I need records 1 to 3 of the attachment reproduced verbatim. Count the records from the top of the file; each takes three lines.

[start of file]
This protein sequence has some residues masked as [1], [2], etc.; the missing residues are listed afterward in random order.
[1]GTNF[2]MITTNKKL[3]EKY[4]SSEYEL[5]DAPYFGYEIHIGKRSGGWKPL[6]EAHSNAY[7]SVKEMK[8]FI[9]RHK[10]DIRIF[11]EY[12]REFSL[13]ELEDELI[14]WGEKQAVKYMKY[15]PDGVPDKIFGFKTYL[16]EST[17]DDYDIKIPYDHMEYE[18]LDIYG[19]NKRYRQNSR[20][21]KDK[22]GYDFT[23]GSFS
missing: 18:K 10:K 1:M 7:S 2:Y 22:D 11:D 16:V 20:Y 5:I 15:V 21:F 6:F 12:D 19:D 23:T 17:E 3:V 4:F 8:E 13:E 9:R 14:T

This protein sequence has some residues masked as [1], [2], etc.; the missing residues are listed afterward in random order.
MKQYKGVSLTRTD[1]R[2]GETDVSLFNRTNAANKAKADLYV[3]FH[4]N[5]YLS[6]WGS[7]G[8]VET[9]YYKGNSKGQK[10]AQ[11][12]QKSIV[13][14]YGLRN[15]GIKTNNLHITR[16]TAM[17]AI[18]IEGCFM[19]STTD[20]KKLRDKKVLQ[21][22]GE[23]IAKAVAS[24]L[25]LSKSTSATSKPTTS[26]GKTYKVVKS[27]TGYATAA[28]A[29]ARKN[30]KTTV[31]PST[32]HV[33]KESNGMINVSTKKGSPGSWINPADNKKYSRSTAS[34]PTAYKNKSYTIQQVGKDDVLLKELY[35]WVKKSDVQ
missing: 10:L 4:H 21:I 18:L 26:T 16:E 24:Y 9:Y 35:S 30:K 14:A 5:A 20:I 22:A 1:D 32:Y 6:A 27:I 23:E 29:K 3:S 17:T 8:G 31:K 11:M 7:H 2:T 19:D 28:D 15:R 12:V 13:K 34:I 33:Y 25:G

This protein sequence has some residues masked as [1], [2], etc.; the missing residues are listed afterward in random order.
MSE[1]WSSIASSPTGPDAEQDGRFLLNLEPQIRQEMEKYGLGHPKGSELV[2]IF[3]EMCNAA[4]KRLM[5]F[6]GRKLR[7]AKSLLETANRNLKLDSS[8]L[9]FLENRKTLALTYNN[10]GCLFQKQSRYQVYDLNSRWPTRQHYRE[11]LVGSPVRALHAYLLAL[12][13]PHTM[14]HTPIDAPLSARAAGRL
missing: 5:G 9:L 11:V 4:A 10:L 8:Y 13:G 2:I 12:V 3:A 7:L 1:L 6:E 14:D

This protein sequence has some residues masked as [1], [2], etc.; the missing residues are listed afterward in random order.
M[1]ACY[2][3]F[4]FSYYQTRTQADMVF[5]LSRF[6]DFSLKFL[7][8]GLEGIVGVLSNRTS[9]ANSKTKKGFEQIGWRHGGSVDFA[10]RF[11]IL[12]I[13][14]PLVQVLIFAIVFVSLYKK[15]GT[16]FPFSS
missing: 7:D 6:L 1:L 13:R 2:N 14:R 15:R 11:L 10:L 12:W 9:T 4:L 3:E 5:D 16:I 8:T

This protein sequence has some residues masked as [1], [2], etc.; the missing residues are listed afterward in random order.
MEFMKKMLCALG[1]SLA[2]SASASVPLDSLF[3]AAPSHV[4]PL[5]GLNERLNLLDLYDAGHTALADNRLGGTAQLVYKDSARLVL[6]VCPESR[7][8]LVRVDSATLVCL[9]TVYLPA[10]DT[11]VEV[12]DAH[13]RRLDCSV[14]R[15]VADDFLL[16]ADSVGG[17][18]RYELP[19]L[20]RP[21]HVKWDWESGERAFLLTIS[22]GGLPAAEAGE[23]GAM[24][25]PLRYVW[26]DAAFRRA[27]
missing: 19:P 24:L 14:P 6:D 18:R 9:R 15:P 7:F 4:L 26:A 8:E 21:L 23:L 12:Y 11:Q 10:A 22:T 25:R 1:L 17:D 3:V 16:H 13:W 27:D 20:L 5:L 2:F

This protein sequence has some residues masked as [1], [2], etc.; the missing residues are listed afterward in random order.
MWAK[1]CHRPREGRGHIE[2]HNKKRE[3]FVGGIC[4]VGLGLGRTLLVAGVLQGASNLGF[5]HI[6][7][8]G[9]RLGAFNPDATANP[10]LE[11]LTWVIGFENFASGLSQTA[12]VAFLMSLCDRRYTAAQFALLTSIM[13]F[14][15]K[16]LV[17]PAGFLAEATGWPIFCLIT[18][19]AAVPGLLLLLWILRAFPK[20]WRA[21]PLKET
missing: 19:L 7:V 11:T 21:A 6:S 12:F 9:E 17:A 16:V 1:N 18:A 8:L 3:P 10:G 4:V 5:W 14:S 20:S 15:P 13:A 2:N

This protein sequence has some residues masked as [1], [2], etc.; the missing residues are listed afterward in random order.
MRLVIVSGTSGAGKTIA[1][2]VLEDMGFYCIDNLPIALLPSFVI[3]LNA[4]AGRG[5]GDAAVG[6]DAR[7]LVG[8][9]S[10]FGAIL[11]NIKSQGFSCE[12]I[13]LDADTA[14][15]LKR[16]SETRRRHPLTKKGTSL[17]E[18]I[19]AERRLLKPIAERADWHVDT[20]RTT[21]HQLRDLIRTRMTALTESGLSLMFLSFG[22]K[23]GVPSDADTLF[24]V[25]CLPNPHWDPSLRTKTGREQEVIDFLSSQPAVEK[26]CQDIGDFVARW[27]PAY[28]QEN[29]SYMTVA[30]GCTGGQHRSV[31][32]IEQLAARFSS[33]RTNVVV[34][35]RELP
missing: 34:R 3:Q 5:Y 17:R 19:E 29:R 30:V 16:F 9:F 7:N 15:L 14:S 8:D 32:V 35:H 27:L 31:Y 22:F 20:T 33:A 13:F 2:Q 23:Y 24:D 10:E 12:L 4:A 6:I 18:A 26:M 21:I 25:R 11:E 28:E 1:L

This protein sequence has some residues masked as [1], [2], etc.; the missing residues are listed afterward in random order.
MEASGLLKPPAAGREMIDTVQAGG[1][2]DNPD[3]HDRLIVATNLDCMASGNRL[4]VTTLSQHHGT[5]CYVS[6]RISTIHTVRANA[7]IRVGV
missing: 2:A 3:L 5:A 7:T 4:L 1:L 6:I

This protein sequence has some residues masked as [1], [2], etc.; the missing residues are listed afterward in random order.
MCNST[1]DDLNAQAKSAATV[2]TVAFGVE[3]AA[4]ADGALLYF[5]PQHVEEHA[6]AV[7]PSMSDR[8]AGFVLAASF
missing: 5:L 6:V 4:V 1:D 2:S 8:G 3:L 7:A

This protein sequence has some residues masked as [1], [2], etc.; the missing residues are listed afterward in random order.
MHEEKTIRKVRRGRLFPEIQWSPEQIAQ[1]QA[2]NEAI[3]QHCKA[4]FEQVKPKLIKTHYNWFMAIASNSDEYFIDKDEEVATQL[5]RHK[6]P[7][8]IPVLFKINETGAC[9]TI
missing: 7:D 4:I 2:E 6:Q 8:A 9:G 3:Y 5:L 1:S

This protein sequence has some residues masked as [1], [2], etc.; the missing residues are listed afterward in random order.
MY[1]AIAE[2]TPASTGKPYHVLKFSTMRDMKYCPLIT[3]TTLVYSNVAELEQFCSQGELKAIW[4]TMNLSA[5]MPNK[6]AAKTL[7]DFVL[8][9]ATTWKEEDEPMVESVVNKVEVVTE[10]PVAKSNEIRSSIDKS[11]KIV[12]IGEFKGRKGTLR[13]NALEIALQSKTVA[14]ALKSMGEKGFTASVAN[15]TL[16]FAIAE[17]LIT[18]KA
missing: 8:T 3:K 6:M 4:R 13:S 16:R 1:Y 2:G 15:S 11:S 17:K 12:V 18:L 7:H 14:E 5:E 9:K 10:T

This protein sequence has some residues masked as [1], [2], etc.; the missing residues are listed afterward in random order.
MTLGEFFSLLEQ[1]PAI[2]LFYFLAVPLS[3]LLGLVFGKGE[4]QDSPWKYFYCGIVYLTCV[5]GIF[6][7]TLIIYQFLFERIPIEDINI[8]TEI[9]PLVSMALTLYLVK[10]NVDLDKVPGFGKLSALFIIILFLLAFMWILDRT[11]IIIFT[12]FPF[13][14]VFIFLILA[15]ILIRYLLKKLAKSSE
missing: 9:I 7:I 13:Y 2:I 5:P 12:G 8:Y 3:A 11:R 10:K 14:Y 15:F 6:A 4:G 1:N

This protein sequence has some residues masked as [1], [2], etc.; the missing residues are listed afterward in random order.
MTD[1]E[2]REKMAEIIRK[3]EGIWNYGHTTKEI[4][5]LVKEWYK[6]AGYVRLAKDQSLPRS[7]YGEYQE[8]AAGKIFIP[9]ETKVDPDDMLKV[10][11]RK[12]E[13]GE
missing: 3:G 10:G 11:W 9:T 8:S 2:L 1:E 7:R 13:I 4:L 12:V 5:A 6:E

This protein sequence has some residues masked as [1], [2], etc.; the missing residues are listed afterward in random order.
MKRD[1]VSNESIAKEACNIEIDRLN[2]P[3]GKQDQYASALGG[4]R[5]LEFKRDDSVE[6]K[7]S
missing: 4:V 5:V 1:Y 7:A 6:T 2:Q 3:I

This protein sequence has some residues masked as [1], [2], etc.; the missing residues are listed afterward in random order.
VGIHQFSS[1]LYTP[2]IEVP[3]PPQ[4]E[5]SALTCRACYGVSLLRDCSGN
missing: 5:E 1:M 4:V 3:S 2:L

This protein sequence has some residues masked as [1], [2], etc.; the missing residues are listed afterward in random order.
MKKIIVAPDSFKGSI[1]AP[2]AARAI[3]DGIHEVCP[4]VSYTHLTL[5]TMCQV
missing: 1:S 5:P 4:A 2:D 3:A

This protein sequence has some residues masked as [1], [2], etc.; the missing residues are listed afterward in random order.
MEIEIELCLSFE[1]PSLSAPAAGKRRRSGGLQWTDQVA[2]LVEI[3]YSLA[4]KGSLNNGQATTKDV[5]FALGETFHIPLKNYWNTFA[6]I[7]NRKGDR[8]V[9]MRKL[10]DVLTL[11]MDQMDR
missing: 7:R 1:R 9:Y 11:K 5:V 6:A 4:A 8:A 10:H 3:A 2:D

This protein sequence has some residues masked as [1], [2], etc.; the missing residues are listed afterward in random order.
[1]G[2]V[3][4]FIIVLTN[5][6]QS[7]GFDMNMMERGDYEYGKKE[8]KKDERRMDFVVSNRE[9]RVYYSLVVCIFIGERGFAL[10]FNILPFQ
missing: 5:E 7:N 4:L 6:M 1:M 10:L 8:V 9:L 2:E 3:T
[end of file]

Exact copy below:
This protein sequence has some residues masked as [1], [2], etc.; the missing residues are listed afterward in random order.
[1]GTNF[2]MITTNKKL[3]EKY[4]SSEYEL[5]DAPYFGYEIHIGKRSGGWKPL[6]EAHSNAY[7]SVKEMK[8]FI[9]RHK[10]DIRIF[11]EY[12]REFSL[13]ELEDELI[14]WGEKQAVKYMKY[15]PDGVPDKIFGFKTYL[16]EST[17]DDYDIKIPYDHMEYE[18]LDIYG[19]NKRYRQNSR[20][21]KDK[22]GYDFT[23]GSFS
missing: 18:K 10:K 1:M 7:S 2:Y 22:D 11:D 16:V 20:Y 5:I 15:V 21:F 6:F 12:D 19:D 23:T 17:E 3:V 4:F 8:E 13:E 9:R 14:T

This protein sequence has some residues masked as [1], [2], etc.; the missing residues are listed afterward in random order.
MKQYKGVSLTRTD[1]R[2]GETDVSLFNRTNAANKAKADLYV[3]FH[4]N[5]YLS[6]WGS[7]G[8]VET[9]YYKGNSKGQK[10]AQ[11][12]QKSIV[13][14]YGLRN[15]GIKTNNLHITR[16]TAM[17]AI[18]IEGCFM[19]STTD[20]KKLRDKKVLQ[21][22]GE[23]IAKAVAS[24]L[25]LSKSTSATSKPTTS[26]GKTYKVVKS[27]TGYATAA[28]A[29]ARKN[30]KTTV[31]PST[32]HV[33]KESNGMINVSTKKGSPGSWINPADNKKYSRSTAS[34]PTAYKNKSYTIQQVGKDDVLLKELY[35]WVKKSDVQ
missing: 10:L 4:H 21:I 18:L 26:T 16:E 24:Y 9:Y 35:S 30:K 14:A 5:A 20:I 22:A 1:D 32:Y 6:A 27:I 23:E 29:K 3:S 17:T 8:G 31:K 11:M 7:H 2:T 19:D 28:D 15:R 12:V 13:K 34:I 33:Y 25:G

This protein sequence has some residues masked as [1], [2], etc.; the missing residues are listed afterward in random order.
MSE[1]WSSIASSPTGPDAEQDGRFLLNLEPQIRQEMEKYGLGHPKGSELV[2]IF[3]EMCNAA[4]KRLM[5]F[6]GRKLR[7]AKSLLETANRNLKLDSS[8]L[9]FLENRKTLALTYNN[10]GCLFQKQSRYQVYDLNSRWPTRQHYRE[11]LVGSPVRALHAYLLAL[12][13]PHTM[14]HTPIDAPLSARAAGRL
missing: 5:G 9:L 11:V 4:A 10:L 8:Y 13:G 2:I 12:V 3:A 7:L 1:L 6:E 14:D